Their excuse? Oh we don’t shop that much and we buy everything locally; we don’t watch TV – we run a community theatre; we don’t listen to music – we make our own; we don’t restore and modernise our homes – we dig clay out of the earth with our bare hands and chop down trees with adzes; we don’t buy clothes or go on holiday, or have children, no not now that we know better. None of which is quite true, of course, but it was interesting to understand how green people perceive themselves as basically ‘non-consumerist’.

We knew they consumed quite a bit more than they would let on, but perhaps agonised a bit more than most. The chief difference was that they were not ostentatious about their consumption, slightly embarrassed would be a closer description.

Maybe because it took us less than a day to get our heads around developing the basics it was only natural we would get attention for less than a few nanoseconds … Was this a prelude to the age of apps? Are people’s concentration spans so diminished now that only a new app will turn them on, but again only transiently?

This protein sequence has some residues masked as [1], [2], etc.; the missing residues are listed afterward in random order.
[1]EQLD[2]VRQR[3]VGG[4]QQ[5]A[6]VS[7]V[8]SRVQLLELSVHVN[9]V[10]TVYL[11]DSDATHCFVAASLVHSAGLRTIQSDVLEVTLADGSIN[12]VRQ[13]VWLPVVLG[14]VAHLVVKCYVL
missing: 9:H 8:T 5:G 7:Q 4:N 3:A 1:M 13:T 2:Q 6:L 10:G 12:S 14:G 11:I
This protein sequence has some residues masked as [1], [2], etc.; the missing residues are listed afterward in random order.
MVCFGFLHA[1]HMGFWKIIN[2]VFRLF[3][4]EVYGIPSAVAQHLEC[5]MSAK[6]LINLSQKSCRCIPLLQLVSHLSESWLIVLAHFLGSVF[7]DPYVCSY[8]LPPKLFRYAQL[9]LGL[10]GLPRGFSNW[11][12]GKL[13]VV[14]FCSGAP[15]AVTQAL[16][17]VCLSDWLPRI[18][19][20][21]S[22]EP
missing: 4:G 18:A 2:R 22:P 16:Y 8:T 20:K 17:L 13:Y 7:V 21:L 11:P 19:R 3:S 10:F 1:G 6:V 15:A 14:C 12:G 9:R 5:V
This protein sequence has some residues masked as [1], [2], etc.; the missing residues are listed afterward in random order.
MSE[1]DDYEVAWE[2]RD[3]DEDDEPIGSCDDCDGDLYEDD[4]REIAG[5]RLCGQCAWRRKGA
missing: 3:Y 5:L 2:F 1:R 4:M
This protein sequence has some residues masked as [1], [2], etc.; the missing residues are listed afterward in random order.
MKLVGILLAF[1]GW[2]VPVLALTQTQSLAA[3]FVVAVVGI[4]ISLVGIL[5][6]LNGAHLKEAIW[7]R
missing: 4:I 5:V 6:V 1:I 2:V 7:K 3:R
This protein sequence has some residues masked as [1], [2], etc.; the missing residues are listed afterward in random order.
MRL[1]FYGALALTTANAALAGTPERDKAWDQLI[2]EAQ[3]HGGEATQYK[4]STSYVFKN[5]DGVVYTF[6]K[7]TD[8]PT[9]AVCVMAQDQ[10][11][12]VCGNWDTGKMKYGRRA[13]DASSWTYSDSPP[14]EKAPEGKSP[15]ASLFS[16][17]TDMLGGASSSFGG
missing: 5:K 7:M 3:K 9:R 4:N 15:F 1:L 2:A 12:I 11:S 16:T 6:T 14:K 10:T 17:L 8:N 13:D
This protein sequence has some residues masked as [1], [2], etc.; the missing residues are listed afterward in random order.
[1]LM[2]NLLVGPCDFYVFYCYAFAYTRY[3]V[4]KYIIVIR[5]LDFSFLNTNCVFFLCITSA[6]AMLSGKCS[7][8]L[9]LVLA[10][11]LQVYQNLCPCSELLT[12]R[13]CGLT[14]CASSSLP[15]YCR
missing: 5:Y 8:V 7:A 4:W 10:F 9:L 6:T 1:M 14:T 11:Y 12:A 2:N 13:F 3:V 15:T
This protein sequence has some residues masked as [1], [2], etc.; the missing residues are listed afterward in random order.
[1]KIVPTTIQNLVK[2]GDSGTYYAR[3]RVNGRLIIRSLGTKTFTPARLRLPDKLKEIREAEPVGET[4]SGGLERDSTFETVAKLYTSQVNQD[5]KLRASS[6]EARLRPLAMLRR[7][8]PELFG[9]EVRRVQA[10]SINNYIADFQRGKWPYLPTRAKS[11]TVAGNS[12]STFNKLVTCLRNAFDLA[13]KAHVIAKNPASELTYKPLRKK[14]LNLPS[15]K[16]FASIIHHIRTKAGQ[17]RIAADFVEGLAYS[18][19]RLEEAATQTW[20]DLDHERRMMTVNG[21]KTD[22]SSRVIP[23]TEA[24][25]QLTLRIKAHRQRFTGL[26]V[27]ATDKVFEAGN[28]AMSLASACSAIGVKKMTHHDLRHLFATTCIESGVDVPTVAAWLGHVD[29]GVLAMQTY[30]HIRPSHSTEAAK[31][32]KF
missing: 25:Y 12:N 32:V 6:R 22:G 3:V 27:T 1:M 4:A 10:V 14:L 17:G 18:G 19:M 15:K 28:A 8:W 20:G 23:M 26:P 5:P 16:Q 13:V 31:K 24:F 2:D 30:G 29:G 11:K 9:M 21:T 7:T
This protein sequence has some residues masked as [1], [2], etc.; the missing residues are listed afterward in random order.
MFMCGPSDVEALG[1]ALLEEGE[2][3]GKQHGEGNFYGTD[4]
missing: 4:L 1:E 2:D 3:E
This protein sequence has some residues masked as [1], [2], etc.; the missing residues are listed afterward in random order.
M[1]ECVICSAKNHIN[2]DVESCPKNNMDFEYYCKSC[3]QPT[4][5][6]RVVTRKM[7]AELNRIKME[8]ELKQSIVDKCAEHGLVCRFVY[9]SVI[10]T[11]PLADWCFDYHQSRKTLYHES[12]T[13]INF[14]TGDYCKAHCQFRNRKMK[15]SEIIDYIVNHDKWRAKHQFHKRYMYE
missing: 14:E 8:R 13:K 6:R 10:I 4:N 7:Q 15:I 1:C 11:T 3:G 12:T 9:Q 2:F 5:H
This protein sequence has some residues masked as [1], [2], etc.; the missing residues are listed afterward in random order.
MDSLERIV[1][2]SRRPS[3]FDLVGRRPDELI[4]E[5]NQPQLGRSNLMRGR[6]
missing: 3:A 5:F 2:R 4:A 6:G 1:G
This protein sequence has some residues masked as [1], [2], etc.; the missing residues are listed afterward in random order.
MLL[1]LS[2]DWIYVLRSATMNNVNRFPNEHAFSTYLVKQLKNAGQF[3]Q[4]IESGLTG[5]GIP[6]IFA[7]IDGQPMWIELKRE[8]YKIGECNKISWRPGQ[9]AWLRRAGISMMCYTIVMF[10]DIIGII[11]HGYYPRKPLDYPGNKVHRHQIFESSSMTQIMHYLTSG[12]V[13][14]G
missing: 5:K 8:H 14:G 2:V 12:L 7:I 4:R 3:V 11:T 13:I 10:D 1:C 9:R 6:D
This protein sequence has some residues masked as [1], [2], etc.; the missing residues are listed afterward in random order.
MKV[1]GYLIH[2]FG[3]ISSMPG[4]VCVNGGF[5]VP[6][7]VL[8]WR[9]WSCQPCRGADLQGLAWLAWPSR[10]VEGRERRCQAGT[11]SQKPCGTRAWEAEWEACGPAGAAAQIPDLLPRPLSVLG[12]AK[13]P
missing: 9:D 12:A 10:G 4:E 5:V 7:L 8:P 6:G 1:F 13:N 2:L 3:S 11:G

What did I say about people not going beyond a few pages of Google results?  Reality is closer to the first 3 results, which are probably just adverts. And herein lies a problem. It is not so much a lack of persistence, energy and drive (this is a problem actually, if we stop thinking), but a complete and unwarranted trust in the veracity of Google’s results (and ignoring as irrelevant the millions of other results which could be better, cheaper, greener, whatever).

We kind of knew all that, but thought we might be able leverage that last bit (the unwarranted trust – and we were after all getting a thousand visitors daily on EM). But I guess dozens of other’s thought they could do this too, with dozens of mutant Google engines masquerading as doing good engines (famously the black google was going to save some energy).

We learnt very quickly that trust just has to be built incrementally and over time, the hard way. Otherwise it is only 5 nanoseconds of fame.  Only a few can be overnight sensations like Instagram, and hey our CTO couldn’t program for toffee.

Were there any high points? Not really. We did deploy a couple of other co-op engines. The was never quite as up to the minute as we wanted, so we never abandoned our very own built in search tools for the main Ecomonkey site, which our CTO did reprogram rather cleverly.

We also made our own ‘corporate research’ tool that allowed us to do very rapid research on companies’ ethical and social responsibility, using our favourite repertoire of sites – imaginatively, we called it greenspy.

This probably saved us a bit of time, more than anything else. We liked it so much we built it into the company profile pages at e.g.

It obviously worked better with larger corporates, which were more likely to have public / press scrutiny of their CSR.

Nota Bene: this article written in 2012 was re-edited the other day, as Google gave me $100 for talking bullshit for about 1 hour, which reminded me I had various CSEs.